What do you think - is it the government’s responsibility to restrict harmful foods from reaching kids’ hands while they are in school? Should good nutrition practices start at home? Or should parents, teachers, and the government work together to start changing the food kids eat?

Diet Soda Deception

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According to a recent Huffington Post article highlighting new research on the food industry, diet sodas - which millions turn to in order to cut their calorie intake - can actually be worsefor your body than regularly sweetened sodas. 

A study of over 66,000 women during 14 years, published in the American Journal of Clinical Nutrition, found that diet soda drinkers are more likely to be overweight and that these diet sodas raised their risk for Type 2 Diabetes more than if they drank regular soda.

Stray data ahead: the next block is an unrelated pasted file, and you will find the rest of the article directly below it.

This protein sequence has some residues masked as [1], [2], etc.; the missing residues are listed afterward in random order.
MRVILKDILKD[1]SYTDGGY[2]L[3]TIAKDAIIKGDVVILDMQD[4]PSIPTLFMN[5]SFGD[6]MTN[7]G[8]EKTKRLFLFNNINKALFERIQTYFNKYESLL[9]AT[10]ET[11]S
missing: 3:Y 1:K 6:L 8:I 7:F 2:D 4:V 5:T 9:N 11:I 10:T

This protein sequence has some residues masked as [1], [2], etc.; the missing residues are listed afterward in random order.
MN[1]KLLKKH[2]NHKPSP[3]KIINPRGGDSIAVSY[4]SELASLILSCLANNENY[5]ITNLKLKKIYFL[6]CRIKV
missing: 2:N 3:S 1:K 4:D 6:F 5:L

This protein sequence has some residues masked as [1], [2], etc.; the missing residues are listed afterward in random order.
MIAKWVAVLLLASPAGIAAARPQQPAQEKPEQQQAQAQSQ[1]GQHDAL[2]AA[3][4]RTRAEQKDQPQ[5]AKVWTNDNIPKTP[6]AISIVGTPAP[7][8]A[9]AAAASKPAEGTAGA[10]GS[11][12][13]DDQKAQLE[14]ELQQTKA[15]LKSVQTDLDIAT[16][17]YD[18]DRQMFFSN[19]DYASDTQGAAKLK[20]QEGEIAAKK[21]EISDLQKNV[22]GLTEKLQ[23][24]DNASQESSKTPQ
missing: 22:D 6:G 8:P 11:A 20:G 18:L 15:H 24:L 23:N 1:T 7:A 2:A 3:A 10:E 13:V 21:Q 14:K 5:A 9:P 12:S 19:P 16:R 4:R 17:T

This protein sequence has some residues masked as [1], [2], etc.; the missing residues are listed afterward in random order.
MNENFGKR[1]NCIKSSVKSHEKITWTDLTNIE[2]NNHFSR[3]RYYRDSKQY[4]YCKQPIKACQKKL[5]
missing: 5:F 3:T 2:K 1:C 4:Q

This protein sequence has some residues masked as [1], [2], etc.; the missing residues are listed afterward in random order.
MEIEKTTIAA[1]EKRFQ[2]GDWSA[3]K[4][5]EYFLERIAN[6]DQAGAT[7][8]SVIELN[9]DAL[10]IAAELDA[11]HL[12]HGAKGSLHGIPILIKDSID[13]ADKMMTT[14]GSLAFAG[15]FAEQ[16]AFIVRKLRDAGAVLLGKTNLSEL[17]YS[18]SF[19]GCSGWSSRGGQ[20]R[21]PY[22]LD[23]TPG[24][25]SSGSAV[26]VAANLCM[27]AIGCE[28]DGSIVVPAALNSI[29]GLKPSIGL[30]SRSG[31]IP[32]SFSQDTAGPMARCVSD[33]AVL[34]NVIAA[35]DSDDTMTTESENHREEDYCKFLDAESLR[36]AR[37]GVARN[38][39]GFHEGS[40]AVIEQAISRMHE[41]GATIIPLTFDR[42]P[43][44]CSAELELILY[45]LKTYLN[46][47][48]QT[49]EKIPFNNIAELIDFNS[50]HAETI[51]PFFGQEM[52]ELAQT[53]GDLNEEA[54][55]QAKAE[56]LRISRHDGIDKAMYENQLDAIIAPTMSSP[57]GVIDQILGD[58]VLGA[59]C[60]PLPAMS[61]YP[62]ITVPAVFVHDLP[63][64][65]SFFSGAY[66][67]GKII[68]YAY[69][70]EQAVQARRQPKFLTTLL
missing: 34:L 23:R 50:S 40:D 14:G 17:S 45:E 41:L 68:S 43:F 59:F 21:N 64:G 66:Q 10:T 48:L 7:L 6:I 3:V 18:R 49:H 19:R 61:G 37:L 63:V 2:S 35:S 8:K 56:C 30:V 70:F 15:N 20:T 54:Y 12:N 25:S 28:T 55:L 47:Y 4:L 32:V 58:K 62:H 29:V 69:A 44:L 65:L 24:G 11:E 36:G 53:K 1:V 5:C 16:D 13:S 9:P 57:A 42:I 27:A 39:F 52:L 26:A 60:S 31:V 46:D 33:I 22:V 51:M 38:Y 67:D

Here’s some of the science on why -

  1. Artificial sweeteners fool your body into thinking there is sugar on the way.
  2. Once there is no sugar, your body becomes confused and will both store fat and crave more sugar.
  3. Artificial sweeteners can be thousands of times more sweet than sugar - making them more addicting as well.

The food industry is deceptively creative with things like diet sodas. For more information on diet sodas as well as other processed food secrets, check out the article here and in the mean time, remember - all natural fruit juice is the best drink to have if you or your kids are looking for some liquid fuel.

mothernaturenetwork:

How Farm to School programs are chipping away at childhood obesity
These healthy food initiatives emphasize local food consumption, school gardens and food education in school curriculums.

mothernaturenetwork:

How Farm to School programs are chipping away at childhood obesity

These healthy food initiatives emphasize local food consumption, school gardens and food education in school curriculums.